This Week in Texas Methodist History January 13
Methodist College Starts in Alvin, January 17, 1900
On January 17, 1900 trustees appointed by the Austin and Gulf Coast Conferences of the MEC met in Alvin and accepted an offer from town leaders of land, buildings, and other inducements to assume ownership of a new college in that small city in northeastern Brazoria County.
How did it happen that there were enough northern Methodists in
1900 to justify owning a college? The
answer to that question is based on the geography of settlement patterns. The establishment of a MEC (northern)
institution on the coastal plains of Texas
was made possible by confluence of economic and demographic forces that are all
The first Anglo settlers to
Texas avoided the Gulf Coastal Plains as too
mosquito infested, poorly drained, and malarial. The abundant grasses growing on predominately
clay soils produced a sod cover too thick to plow with mules. Settlers filed
claims only on the river bottom lands.
The interfluves, although used for grazing, remained mainly in the
public domain. As the state of Texas offered
inducements of land to railroad companies for laying track, much of the coastal
plain became the property of those railroad companies. Alvin, for example, is on land granted to the
Houston Tap and Brazoria RR.
Railroads did not want land. They wanted to subdivide their holdings into towns, farms, ranches and then ship the produce of those enterprises. By the end of the 19th century heavy equipment was being manufactured that could drain the plains, plow the tough sod and make farming possible. In the meantime similar developments in the mechanization of agriculture had reduced labor requirements for the grain farms in the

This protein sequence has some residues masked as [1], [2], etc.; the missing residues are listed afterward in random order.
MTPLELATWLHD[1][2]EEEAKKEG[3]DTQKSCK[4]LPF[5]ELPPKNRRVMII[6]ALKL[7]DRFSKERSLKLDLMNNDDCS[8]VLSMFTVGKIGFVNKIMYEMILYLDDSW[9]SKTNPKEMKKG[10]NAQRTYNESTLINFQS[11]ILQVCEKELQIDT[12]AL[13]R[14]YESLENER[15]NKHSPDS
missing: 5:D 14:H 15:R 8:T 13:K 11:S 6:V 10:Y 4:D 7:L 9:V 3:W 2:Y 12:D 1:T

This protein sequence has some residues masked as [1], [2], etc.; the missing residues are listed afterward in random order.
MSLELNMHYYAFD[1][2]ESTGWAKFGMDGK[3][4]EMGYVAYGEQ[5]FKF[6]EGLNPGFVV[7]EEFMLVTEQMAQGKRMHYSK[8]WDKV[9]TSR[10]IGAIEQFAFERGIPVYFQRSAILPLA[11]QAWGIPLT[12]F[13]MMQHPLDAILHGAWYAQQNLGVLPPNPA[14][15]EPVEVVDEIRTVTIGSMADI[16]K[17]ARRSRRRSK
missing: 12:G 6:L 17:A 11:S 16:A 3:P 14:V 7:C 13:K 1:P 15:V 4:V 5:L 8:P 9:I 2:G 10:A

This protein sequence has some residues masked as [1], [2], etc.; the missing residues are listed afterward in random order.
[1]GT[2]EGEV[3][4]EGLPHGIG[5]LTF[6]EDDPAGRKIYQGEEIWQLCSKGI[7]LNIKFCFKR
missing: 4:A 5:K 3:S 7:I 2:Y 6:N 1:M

Midwest. In that region small holdings were being
consolidated to take advantage of economies of scale made possible by
The increasing difficulty of making a good living on a small farm in
Wisconsin, or the Dakotas coincided with the
development of agricultural lands in a great arc from Brownsville,
Texas, to . Railroad companies and their developers
sponsored special excursion trains in the winter months bringing prospective
buyers to Lafayette, Louisiana Texas. They were shown demonstration farms—mainly of
specialty horticultural crops—which thanks to the railroads could be sold in
Different communities developed specialty crops. At first everyone tried to grow citrus, but recurrent freezes limited commercial production to the southernmost counties of the region. Where irrigation water was available, cabbages, onions, and spinach became popular. On the upper coast in Brazoria, Harris, and
, fruits and berries were often
the crops of choice. Pearland did not
receive its name by accident, and Galveston Counties Pasadena
still has a strawberry festival. Alvin produced both figs
and pears. Throughout the region
canneries and packing houses provided seasonal employment.
The northern migrants to the coastal plains brought their church affiliations with them, and a substantial number belonged to the MEC. The Methodist annual conference system was unparalleled in its ability to shift preachers from areas of declining populations to areas of increasing populations. By 1900 there were MEC Methodist churches scattered all over the Texas coastal plains staffed by pastors who had transferred from northern conferences. The
Alvin area had four MEC churches-- African American,
Anglo, German, and Swedish.
With such a presence on the coastal plains it is easy to see how MEC leaders thought a Methodist college in
would be successful and why Alvin
business leaders would seek the support of the MEC.